My Career in the Arts or How the Sugar Plum Fairy Changed my Life
My mother took me to see the Nutcracker at the Colorado Ballet when I was five. I think this is a pretty common rite of passage for most little girls growing up. But for me, it was more than a holiday tradition-it was the inspiration of a life-long dream.
I don’t remember a whole lot about that first show. It is a beautiful blur of color and movement in my mind, fairy tale magic come to life, so close I could almost touch it. But the sense of absolute fascination that being there inspired, of connecting completely to another world, is a feeling that I never wanted to let go of-and I never have!
I’m a lighting designer. I make magic happen. I transform a black box full of people and objects into another universe. And what’s more, I get paid to do it! I bring home a paycheck for making Peter Pan fly, for strobing the lights during a Black Eyes Peas show, for gently revealing Odette in a pond covered in mist. I have the coolest job in the world, a job most people think you have to win the lottery to land. And I have it because my mom realized the importance of exposing her kids to the arts at an early age.
I think there’s a common feeling in our world today that the arts and arts education are expendable. Having come from an entire life filled with them, I can’t think of words powerful enough to stress what a difference they made for me.
After seeing the Nutcracker, my mom enrolled me in ballet and tap. It didn’t take many weeks of seeing how flexible and graceful the other little girls were before I knew that I wouldn’t be a ballerina. But I got some great exercise. I learned about poise and confidence in front of strangers and I was exposed to classical music.
A few years later, my mom took me to see a production of Brigadoon at the local high school. I was mesmerized and insisted on taking acting classes. Again, a lack of natural ability dampened my dreams of being a movie star, but in acting class I learned diction and public speaking, and I became obsessed with Shakespeare.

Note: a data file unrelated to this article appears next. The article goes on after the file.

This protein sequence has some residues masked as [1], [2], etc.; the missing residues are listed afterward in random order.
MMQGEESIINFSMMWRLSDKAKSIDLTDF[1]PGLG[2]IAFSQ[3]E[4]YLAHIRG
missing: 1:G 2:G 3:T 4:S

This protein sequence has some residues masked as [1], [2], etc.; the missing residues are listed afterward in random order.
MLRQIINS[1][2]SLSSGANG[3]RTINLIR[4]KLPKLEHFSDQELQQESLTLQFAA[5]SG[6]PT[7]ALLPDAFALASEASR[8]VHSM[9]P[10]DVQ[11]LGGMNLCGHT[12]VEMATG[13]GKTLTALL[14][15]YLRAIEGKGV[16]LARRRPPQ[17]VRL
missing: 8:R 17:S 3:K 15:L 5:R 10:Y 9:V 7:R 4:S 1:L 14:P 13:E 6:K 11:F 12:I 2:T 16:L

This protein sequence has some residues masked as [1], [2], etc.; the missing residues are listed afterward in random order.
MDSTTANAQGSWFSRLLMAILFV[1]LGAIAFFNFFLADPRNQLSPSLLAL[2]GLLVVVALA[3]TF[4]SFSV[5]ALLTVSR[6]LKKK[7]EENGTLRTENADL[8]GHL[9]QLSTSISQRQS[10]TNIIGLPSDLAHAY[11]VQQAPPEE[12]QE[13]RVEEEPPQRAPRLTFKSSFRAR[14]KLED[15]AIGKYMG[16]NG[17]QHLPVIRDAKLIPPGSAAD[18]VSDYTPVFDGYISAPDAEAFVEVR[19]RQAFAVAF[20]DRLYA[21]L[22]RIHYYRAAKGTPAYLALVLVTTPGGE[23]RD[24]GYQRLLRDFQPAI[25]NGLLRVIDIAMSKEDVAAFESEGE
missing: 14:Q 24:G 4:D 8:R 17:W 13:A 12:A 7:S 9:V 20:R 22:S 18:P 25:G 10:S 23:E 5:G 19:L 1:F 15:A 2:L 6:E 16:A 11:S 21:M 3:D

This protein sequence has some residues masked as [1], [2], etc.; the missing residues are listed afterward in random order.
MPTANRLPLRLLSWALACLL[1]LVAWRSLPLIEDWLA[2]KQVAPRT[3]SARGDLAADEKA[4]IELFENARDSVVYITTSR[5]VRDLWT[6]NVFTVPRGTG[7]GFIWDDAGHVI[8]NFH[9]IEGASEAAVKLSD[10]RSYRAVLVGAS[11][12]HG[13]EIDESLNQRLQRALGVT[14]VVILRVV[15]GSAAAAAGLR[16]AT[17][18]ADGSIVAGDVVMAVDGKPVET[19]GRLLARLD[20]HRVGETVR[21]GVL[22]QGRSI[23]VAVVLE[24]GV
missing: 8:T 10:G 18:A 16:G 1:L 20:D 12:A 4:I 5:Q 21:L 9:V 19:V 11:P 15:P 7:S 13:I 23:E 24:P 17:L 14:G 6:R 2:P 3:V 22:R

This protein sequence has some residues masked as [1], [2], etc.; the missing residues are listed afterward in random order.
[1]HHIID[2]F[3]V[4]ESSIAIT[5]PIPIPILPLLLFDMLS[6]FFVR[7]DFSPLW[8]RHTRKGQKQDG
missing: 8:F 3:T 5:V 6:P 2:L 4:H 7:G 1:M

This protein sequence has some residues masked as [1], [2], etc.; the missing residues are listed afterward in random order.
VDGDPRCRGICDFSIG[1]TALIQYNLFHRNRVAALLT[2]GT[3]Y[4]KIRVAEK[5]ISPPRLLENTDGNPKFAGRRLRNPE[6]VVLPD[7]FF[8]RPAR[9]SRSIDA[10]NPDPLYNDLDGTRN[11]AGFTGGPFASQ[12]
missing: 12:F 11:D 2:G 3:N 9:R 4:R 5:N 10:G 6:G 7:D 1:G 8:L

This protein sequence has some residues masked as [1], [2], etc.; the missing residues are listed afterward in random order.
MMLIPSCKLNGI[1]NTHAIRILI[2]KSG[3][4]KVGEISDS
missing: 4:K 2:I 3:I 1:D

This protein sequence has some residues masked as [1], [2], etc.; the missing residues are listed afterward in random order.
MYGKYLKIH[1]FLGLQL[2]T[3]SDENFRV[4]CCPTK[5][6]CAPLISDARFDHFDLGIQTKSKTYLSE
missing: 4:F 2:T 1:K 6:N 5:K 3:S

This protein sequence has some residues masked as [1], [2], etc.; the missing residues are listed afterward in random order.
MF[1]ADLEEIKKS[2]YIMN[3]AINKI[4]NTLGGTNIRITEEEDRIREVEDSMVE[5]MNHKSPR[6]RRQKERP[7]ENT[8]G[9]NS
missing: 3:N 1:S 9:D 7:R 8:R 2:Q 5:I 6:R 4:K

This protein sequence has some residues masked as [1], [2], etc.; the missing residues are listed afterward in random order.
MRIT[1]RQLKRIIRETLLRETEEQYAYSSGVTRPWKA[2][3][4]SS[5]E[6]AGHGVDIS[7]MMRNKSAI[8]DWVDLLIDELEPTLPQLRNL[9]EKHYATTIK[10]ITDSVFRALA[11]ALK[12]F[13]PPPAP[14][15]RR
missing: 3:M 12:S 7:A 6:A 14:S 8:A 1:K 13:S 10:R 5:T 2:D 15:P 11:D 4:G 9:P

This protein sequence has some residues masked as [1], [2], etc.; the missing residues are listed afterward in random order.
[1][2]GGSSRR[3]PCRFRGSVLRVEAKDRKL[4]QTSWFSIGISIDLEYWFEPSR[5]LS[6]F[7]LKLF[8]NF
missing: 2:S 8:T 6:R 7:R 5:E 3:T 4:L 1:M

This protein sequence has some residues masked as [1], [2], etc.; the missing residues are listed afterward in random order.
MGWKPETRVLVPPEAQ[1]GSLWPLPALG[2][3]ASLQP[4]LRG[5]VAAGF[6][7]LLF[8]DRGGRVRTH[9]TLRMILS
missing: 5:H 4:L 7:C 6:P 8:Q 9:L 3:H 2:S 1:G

Since Brigadoon was a musical, when acting didn’t pan out I naturally turned to music. Months of voice and piano lessons ended in a tearful recital where I discovered terminal stage fright. But I learned music theory, rhythm, timing. I picked up a smattering of Italian and French from singing opera. I could intelligently reference Chopin or Wagner or Andrew Lloyd Webber.
When I got to high school, all of these things served an amazing end. I could give a speech in class without uhm-ing. I breezed my way through AP English because I had already read King Lear. I wrote inspired papers about how wars and advances in technology changed the landscape of literature and popular music.
But best of all, in that same theatre where I saw Brigadoon when I was younger, I took an amazing class. Technical theatre class! At last a venue for artistic freedom that didn’t require innate physical talent! My work, my feelings, my expression could reach thousands of people—and I didn’t have to actually appear on stage!
I was hooked. Theatre took over my whole life. When my friends were at each other’s houses after school, experimenting things that would make any parent cringe, I was in rehearsal. I knew that if I missed a rehearsal, I wouldn’t be allowed to work on the show, so I wasn’t ever really tempted to be anywhere else. I learned discipline, commitment and the value of putting hard work into something you love to make it the best that you possibly can. Theatre kept me out of trouble and on track to follow my dreams.
Being exposed to the arts when I was a child irrevocably changed my life and in the best possible way. I have a Master’s degree in drama. I have a job that I truly love, working with amazing people and expressing my deepest feeling and thoughts in a creative and constructive venue.
And I’m a lighting designer for the Colorado Ballet. Every year, I get to see the Nutcracker-the same Nutcracker that inspired my life’s journey when I was five-for free.